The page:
“He’s a three-year starter for Parkland,” Sharpe said of Horton. “He’s played now 24 football games. He’s a great leader. He’s got a lot of great attributes. We’re excited to have Riley and him being under the helm for us.”

According to Sharpe, the Mustangs are aggressive defensively. They’ll need to be on Friday against a stout Titans offensive line.

“Defensively, we’re an attacking-style defense,” Sharpe said. “We try to play downhill, put pressure on the offense, put pressure on the quarterback. We’re really good up front. Tre Walker, he’s a (6-3) junior (defensive end). He’s in the ‘25 Class. He’s one of the top state leaders in sacks. I think he had three (Friday) night. And that three will take him to about 12 on the season.”

Running back Caman Chaplin finished last Friday’s game for West Forsyth against Mount Tabor with 154 yards on 19 carries and three touchdowns. Also, quarterback Bert Rice finished 13-of-16 passing for 103 yards.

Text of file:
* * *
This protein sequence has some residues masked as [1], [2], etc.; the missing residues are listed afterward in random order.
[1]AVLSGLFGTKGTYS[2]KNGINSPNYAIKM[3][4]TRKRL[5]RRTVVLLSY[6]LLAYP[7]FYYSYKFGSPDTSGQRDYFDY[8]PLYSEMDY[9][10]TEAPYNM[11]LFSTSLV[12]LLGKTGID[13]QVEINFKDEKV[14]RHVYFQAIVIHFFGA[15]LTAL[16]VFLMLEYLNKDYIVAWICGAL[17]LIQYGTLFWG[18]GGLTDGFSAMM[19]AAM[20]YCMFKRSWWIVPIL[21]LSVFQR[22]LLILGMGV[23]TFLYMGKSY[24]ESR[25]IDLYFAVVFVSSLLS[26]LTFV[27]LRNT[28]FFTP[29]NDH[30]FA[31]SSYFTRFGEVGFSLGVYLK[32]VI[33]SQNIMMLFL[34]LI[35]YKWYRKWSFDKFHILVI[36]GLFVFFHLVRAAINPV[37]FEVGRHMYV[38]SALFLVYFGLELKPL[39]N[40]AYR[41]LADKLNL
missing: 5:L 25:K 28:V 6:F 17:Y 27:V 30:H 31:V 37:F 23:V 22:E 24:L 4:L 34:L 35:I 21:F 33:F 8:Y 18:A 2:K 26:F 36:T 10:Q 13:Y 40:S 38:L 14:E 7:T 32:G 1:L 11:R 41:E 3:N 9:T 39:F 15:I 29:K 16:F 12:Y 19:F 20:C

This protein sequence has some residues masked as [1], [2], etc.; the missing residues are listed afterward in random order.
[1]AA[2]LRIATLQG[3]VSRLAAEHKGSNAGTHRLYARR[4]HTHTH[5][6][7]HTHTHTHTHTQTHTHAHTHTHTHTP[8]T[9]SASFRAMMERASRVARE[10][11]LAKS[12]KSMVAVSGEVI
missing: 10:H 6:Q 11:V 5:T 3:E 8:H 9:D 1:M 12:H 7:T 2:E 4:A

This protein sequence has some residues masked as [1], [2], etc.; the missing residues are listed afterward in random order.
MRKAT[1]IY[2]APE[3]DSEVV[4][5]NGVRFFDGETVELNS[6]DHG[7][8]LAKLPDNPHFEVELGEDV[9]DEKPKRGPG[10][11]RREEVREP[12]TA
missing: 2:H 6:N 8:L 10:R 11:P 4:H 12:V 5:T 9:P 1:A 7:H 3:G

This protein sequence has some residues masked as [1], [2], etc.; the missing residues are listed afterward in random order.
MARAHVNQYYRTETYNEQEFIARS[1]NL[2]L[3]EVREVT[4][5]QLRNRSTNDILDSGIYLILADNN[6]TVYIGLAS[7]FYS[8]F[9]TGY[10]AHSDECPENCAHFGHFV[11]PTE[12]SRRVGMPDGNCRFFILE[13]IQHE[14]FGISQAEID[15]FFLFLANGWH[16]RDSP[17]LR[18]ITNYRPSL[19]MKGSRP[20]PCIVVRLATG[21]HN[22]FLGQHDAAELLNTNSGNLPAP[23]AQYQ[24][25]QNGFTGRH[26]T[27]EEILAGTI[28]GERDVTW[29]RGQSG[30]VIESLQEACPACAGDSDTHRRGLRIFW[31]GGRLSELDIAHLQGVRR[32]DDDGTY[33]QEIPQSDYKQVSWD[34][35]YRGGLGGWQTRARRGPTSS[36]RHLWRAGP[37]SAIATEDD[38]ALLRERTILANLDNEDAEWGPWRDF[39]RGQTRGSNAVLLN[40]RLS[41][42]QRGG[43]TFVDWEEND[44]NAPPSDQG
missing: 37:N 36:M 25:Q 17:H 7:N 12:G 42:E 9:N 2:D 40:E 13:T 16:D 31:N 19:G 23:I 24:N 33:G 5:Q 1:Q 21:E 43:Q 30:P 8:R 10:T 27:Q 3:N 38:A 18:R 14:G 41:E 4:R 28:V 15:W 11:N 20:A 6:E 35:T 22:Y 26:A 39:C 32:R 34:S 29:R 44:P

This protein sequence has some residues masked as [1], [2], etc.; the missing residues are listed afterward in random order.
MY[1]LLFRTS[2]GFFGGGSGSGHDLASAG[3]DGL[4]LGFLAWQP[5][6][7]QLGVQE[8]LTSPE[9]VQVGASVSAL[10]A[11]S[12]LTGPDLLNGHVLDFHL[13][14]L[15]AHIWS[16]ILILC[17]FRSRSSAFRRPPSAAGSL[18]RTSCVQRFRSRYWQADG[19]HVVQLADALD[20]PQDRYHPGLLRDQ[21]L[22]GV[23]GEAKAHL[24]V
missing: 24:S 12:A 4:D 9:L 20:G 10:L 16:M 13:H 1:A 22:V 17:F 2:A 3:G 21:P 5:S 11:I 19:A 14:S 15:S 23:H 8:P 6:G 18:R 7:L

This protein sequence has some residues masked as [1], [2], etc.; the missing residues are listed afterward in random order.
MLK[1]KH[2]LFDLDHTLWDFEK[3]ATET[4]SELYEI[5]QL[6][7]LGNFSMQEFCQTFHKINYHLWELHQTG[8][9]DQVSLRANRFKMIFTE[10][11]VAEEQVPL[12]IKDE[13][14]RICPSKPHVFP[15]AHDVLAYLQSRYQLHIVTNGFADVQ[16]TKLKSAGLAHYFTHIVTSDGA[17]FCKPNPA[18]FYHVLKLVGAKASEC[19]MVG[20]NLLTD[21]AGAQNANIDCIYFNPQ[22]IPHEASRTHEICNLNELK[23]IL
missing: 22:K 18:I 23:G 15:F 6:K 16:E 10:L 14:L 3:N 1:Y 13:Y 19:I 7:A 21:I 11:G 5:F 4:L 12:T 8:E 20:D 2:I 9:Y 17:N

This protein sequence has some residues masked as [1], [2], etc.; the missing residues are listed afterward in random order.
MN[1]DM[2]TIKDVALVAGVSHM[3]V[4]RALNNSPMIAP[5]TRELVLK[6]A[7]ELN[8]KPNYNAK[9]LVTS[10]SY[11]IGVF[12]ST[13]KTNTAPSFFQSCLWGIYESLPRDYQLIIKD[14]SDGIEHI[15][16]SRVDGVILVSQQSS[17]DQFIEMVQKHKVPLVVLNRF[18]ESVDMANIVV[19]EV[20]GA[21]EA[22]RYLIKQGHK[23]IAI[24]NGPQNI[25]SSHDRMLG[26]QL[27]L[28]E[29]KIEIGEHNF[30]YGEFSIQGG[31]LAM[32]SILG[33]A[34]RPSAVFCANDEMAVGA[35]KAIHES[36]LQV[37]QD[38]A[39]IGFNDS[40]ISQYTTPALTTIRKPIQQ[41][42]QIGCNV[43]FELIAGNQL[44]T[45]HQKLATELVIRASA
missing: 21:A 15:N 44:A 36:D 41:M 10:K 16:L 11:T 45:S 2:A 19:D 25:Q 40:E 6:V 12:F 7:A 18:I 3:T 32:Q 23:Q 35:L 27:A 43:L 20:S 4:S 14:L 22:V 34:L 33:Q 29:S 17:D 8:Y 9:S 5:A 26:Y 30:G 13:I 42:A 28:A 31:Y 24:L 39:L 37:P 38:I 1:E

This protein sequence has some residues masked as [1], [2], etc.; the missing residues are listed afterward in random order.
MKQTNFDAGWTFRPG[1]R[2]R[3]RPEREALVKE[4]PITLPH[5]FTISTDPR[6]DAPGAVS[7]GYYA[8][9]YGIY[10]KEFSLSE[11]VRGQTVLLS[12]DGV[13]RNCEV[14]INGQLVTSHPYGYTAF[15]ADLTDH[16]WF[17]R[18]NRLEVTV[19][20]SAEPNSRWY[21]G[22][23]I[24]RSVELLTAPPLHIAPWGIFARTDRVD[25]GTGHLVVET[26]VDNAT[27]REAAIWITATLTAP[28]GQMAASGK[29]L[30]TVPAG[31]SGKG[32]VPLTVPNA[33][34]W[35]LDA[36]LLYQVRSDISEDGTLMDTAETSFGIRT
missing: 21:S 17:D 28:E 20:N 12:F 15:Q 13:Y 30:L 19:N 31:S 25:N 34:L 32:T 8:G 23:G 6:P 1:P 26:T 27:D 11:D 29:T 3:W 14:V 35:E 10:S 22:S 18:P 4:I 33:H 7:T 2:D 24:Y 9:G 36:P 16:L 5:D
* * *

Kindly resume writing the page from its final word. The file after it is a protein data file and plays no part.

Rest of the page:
“We’ve always had a solid run game, but the fact that Bert was able to get better, and we were able to change some schemes and allow our wide receivers to be more fluid, that allows them to get more open, which allows the box to get more open for me,” Chaplin said. “We’re a more efficient team than we were last year.”

Rice also added a 3-yard rushing touchdown against Mount Tabor.

“His QBR (quarterback rating) had to be outrageous,” Wallace said. “You know, and I think he did a great job of operating. There were just one or two missed RPOs (run-pass option), but he’s getting better, more confident with it. You’re starting to see it, and we’re going to try and keep the tempo up because I think that really helps neutralize a lot of things and took Tabor out of it a little bit.

“So, we’re going to try and get on that. Tempo, people don’t understand, simplifies the offense, so it’s a handful of plays that just go.”